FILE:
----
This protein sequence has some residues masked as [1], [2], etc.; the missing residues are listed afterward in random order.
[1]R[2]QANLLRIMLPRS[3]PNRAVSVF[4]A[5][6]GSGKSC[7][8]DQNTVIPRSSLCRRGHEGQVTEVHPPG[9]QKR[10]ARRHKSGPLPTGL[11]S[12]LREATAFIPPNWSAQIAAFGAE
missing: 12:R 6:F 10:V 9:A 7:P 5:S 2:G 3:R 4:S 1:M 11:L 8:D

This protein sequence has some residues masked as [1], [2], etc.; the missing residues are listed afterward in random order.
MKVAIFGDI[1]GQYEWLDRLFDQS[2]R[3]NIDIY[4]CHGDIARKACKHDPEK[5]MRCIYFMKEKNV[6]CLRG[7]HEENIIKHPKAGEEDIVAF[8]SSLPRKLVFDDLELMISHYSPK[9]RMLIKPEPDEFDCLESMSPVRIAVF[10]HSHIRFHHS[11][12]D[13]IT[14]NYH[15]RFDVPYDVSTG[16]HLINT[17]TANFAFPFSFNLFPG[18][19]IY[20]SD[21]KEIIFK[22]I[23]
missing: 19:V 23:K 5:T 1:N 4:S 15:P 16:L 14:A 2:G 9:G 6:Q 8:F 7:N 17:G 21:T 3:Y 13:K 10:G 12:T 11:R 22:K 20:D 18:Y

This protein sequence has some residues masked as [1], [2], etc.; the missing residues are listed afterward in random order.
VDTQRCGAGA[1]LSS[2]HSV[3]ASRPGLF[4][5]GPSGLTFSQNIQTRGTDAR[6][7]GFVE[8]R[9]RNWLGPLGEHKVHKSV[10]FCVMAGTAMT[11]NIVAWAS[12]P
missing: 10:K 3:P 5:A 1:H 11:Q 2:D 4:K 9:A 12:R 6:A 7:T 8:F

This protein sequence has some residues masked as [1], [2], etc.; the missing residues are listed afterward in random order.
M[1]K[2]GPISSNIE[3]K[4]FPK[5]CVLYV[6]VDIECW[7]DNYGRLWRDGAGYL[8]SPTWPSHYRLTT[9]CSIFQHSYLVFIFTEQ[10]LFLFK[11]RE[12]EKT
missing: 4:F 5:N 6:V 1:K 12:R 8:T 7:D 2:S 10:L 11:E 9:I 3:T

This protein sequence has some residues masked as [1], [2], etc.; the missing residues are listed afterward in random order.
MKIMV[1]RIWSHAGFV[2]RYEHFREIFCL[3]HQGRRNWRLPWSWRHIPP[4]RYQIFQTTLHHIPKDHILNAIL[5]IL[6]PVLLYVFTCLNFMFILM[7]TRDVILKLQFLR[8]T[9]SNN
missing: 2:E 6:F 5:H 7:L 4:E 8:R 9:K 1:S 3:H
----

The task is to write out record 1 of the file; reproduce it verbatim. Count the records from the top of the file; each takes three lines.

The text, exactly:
This protein sequence has some residues masked as [1], [2], etc.; the missing residues are listed afterward in random order.
[1]R[2]QANLLRIMLPRS[3]PNRAVSVF[4]A[5][6]GSGKSC[7][8]DQNTVIPRSSLCRRGHEGQVTEVHPPG[9]QKR[10]ARRHKSGPLPTGL[11]S[12]LREATAFIPPNWSAQIAAFGAE
missing: 12:R 6:F 10:V 9:A 7:P 5:S 2:G 3:R 4:S 1:M 11:L 8:D